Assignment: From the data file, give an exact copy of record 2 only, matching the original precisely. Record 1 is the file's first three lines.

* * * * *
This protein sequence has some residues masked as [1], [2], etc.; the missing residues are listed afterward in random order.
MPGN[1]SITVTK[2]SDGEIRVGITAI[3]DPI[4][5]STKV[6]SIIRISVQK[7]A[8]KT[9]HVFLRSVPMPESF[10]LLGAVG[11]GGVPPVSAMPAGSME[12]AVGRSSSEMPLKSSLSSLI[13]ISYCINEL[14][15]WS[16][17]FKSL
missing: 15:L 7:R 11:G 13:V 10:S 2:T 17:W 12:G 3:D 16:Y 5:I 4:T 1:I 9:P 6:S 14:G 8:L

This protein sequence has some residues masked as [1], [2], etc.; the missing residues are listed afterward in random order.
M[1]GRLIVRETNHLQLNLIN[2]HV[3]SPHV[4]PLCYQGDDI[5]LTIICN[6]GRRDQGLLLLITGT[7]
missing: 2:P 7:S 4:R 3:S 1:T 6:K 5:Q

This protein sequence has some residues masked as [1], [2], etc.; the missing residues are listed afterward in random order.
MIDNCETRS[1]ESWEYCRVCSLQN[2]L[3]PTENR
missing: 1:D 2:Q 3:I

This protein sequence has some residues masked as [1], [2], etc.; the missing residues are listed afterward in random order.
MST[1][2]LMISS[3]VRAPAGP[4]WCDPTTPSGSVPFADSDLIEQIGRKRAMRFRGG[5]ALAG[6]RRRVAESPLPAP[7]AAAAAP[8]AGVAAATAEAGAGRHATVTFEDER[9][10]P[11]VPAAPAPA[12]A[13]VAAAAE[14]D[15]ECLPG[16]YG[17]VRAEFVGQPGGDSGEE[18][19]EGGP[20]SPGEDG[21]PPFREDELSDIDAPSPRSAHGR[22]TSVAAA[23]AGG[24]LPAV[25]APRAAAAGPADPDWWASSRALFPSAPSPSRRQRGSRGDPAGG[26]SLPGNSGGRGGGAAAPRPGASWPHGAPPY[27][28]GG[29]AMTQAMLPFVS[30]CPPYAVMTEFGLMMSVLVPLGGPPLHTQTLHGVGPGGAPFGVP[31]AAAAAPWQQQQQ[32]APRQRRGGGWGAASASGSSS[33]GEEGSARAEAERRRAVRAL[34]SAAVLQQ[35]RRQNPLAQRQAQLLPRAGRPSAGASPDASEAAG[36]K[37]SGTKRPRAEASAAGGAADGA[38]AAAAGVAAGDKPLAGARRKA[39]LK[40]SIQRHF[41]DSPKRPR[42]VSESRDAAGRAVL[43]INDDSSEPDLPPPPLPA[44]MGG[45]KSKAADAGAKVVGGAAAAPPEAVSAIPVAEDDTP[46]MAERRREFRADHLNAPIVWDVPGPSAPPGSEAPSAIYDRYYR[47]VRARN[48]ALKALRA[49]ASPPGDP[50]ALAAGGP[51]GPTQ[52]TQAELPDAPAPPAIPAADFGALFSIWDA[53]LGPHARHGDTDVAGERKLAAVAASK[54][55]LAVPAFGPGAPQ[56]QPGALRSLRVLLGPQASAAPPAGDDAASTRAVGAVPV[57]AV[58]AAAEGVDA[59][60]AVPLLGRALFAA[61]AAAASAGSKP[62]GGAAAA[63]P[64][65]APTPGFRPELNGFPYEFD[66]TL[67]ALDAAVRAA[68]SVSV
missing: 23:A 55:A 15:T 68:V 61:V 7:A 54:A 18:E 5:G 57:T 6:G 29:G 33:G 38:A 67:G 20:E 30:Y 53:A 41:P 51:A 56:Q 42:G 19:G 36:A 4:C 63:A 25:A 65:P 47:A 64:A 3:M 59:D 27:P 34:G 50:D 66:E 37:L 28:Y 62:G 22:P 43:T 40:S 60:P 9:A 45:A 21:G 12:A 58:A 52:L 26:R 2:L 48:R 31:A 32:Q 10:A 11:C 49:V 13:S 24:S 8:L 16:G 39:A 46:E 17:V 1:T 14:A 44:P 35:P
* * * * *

This protein sequence has some residues masked as [1], [2], etc.; the missing residues are listed afterward in random order.
M[1]GRLIVRETNHLQLNLIN[2]HV[3]SPHV[4]PLCYQGDDI[5]LTIICN[6]GRRDQGLLLLITGT[7]
missing: 2:P 7:S 4:R 3:S 1:T 6:K 5:Q